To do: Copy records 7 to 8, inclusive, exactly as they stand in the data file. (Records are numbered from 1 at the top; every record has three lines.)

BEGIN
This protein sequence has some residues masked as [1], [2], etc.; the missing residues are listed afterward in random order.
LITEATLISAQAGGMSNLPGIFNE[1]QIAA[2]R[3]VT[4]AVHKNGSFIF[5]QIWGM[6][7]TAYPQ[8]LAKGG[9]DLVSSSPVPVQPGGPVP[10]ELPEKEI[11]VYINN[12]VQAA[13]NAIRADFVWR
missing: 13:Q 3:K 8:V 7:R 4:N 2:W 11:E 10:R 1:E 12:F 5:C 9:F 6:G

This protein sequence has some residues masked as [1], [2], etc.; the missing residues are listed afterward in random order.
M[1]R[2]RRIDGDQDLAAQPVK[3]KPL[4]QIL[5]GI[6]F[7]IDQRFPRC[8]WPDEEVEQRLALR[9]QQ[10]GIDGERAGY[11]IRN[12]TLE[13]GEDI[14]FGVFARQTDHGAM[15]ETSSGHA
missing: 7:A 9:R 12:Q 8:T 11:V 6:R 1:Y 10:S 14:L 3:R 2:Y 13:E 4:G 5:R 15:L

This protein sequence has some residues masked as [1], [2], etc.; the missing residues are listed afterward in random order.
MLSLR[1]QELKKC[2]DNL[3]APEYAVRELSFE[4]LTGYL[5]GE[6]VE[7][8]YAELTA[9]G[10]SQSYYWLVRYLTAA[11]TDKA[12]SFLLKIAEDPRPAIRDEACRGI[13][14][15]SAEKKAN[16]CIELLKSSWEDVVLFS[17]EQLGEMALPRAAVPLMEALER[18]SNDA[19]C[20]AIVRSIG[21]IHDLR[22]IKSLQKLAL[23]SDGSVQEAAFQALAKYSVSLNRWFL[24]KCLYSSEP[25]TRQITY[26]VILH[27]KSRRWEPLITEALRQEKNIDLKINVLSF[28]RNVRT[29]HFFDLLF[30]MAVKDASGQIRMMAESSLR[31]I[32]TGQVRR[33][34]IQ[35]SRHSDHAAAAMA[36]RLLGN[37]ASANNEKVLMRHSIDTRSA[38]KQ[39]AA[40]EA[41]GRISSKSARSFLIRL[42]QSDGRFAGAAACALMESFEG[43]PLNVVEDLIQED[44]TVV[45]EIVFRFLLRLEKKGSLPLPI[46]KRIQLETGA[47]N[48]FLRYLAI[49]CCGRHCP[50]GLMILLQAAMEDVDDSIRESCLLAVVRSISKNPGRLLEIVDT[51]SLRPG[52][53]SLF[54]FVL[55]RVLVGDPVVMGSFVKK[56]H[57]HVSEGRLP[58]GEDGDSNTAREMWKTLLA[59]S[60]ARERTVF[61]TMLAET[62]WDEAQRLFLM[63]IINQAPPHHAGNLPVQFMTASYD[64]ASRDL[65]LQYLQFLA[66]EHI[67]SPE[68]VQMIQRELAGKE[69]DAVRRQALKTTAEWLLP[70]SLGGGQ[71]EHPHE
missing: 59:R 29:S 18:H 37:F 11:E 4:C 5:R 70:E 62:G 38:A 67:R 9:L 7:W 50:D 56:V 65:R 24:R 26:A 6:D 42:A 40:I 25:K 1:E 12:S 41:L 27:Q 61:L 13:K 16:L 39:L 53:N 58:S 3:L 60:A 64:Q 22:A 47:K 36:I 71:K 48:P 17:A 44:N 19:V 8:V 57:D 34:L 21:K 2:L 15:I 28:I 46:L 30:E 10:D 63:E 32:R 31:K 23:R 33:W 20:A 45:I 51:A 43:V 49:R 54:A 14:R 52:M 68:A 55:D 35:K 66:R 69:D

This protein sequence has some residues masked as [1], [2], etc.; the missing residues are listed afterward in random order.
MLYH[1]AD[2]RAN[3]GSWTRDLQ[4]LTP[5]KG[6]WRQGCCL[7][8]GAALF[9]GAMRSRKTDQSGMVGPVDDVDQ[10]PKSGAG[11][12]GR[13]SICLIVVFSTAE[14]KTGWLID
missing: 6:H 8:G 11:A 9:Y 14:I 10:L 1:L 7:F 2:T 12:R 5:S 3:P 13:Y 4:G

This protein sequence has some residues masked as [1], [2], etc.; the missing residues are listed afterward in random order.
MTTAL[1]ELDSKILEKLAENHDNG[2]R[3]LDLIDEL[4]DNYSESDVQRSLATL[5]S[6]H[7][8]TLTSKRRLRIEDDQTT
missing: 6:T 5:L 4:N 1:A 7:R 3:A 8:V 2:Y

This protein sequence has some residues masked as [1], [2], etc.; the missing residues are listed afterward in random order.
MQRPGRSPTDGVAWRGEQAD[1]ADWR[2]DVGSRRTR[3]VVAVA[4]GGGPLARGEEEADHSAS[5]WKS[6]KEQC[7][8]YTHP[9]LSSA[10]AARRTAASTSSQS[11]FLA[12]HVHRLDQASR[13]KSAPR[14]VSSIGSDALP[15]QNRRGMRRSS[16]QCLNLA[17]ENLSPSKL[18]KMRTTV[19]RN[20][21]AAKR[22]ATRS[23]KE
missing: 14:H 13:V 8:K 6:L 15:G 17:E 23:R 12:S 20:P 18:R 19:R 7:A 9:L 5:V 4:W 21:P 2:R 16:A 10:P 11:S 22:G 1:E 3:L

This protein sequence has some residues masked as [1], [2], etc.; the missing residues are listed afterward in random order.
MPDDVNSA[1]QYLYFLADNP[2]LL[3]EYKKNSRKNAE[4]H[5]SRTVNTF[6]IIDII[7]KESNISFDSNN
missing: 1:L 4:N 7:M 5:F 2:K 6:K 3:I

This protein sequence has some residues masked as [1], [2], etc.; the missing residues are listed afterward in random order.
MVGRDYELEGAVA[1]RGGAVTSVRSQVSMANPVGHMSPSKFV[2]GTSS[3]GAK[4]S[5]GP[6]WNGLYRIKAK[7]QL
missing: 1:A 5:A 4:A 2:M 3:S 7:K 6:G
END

This protein sequence has some residues masked as [1], [2], etc.; the missing residues are listed afterward in random order.
MPDDVNSA[1]QYLYFLADNP[2]LL[3]EYKKNSRKNAE[4]H[5]SRTVNTF[6]IIDII[7]KESNISFDSNN
missing: 1:L 4:N 7:M 5:F 2:K 6:K 3:I

This protein sequence has some residues masked as [1], [2], etc.; the missing residues are listed afterward in random order.
MVGRDYELEGAVA[1]RGGAVTSVRSQVSMANPVGHMSPSKFV[2]GTSS[3]GAK[4]S[5]GP[6]WNGLYRIKAK[7]QL
missing: 1:A 5:A 4:A 2:M 3:S 7:K 6:G